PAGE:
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For a person coping with a disabling condition, an emotional support animal (ESA) can provide comfort and companionship. But as the number of emotional support animals increases, so does confusion about what they are and where they’re allowed to go.
“There has been a significant rise in the number of ESAs in recent years, likely due to the increased awareness around assistance dogs for people with physical and sensory disabilities,” says Jeanine Konopelski, national director of marketing for Canine Companions for Independence. The California-based non-profit trains assistance dogs but not emotional support animals.
“Emotional support animals do not have public access or require training, so they are not covered under the Americans with Disabilities Act,” Konopelski explains. Service dogs, who go through years of training, are allowed public access under the ADA.
So where are emotional support animals allowed to go?
“They are recognized under the Air Carrier Access Act to fly on planes and the Fair Housing Act to allow emotional support animals in housing where pet dogs are not allowed,” Konopelski says.
Under the Fair Housing Act, which is enforced by the U.S. Department of Housing and Urban Development (HUD), the key requirement to have a pet live in a space where they’re not usually allowed is that the “animal mitigates or provides a therapeutic benefit related to the disability,” says Rebecca Wisch, a lawyer and associate editor of Michigan State University’s Animal Legal & Historical Center.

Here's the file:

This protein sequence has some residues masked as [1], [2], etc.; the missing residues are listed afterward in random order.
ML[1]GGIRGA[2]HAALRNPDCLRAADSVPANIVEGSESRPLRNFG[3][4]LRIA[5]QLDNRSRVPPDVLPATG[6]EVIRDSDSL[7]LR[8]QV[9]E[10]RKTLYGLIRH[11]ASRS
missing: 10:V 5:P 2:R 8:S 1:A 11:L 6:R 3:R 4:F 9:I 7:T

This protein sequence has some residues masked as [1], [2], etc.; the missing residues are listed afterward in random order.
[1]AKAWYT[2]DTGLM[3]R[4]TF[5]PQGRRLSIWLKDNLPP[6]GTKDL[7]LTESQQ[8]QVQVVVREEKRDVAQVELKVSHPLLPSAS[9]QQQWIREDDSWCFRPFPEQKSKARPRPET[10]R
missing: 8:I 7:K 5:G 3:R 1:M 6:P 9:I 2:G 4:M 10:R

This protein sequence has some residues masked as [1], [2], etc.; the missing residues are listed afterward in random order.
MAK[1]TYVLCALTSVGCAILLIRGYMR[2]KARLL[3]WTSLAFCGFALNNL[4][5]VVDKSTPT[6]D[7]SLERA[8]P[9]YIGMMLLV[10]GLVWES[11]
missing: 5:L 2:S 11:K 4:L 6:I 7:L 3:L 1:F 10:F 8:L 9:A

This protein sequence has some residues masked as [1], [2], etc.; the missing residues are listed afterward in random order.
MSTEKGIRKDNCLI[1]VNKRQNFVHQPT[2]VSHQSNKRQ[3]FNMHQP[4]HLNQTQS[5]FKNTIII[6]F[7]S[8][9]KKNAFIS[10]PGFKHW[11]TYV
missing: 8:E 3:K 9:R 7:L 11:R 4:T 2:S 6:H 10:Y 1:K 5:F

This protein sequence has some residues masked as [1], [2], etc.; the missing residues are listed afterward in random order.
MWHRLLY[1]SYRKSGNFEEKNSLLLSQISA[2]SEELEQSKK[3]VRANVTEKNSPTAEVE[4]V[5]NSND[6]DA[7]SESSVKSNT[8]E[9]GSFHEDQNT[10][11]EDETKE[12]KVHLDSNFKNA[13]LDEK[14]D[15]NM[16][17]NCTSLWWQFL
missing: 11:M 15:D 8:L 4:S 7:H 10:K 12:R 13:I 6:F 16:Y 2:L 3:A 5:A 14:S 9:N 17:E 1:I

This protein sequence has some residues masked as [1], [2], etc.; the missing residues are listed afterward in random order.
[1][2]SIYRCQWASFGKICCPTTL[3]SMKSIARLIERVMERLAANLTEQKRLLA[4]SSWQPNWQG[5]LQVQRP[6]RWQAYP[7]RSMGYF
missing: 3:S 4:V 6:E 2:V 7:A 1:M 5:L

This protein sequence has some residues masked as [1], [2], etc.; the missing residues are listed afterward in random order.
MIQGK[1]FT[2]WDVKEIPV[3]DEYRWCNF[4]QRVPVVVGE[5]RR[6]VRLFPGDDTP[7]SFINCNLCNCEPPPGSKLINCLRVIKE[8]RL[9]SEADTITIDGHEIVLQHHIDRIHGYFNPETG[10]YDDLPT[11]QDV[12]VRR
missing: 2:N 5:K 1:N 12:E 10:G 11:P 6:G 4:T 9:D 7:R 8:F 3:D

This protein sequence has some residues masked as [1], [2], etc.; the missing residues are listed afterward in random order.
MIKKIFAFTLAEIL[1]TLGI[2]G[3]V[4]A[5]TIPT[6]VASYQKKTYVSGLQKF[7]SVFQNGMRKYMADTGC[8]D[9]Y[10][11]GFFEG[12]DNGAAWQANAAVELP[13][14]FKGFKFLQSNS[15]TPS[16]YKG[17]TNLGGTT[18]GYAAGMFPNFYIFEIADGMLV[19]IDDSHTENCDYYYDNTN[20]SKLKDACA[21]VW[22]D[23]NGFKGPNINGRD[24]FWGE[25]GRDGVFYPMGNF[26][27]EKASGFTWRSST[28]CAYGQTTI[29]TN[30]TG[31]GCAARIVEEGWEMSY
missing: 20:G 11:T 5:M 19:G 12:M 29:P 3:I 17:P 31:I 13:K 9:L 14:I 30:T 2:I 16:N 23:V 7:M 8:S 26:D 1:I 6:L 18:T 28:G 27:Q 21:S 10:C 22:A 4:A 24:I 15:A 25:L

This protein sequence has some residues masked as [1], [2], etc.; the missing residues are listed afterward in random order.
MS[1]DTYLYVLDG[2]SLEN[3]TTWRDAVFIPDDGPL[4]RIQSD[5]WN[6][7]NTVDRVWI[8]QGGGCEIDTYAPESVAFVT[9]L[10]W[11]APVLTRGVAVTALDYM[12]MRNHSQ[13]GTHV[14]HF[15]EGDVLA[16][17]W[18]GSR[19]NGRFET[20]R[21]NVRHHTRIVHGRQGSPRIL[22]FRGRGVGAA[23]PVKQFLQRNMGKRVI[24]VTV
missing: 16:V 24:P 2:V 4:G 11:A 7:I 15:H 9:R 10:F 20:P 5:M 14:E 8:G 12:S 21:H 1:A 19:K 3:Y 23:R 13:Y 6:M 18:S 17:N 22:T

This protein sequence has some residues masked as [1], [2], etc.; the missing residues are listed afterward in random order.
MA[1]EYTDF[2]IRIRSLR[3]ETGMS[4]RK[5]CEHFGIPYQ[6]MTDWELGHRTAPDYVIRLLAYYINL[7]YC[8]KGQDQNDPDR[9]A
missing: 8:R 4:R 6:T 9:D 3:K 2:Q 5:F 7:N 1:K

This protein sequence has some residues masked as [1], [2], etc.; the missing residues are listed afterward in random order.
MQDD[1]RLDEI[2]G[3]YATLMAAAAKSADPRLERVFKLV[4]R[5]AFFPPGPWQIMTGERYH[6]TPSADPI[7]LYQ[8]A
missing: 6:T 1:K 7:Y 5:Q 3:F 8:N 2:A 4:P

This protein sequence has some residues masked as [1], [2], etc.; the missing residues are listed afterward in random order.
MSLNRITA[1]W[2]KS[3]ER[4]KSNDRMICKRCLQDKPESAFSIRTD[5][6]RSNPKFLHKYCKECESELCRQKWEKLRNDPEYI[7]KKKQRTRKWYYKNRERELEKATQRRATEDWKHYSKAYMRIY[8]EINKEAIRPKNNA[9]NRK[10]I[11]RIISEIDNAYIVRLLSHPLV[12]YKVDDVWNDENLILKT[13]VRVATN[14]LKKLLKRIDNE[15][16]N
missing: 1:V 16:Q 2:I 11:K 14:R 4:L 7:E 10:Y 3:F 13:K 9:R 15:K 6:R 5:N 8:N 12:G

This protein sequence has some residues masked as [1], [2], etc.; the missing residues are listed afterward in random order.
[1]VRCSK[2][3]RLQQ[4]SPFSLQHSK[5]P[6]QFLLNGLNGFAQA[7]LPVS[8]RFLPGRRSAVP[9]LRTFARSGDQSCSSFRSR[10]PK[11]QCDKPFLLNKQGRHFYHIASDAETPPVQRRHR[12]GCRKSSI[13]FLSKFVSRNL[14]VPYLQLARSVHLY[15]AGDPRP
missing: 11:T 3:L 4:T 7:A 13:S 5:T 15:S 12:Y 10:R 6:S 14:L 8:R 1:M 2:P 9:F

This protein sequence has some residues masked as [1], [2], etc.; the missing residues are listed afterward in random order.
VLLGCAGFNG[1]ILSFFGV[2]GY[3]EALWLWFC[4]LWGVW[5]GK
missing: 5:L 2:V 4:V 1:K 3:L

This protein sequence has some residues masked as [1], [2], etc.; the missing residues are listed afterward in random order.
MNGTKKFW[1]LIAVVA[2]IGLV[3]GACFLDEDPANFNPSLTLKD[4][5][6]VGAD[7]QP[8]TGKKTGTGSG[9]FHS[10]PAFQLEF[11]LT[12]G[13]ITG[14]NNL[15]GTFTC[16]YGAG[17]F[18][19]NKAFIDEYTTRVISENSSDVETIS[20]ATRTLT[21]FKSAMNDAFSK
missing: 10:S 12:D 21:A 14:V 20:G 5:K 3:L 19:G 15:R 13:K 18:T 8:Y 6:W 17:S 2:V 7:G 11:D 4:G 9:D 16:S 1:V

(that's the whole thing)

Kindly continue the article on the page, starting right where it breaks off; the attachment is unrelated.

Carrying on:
“If the person is disabled due to major depression or panic disorder, for instance, the animal must help to ease the symptoms of that particular disability. So, to that end, any animal that fulfills that role can be an ESA.
"I am cautious to use the word ‘pet,’" Wisch adds, "because HUD specifically states ‘an assistance animal is not a pet.’”
Typically, Wisch says, a person who wants permission for an emotional support animal to live with them makes a request to a housing provider. The tenant can be asked to provide a letter from their physician, psychiatrist or therapist explaining their need for the animal.
“These letters are the only proof on good faith of a practitioner that they have certified both the proof of disability and the legitimate need for an ESA,” Konopelski says.
There is no further training or certification process for ESAs, despite what you might read online.
A quick Internet search about emotional support animals results in many sites claiming to be registries for the animals, but they are typically “not legitimate due to the fact that there is no legal requirement to register either an assistance dog or an ESA,” Konopelski says.
“Registries typically require substantial fees for the certifying materials for ESAs and erode the good-faith practice of medical and mental health professionals who recommend the use of ESAs to benefit a person with a mental health or emotional disability,” she warns.
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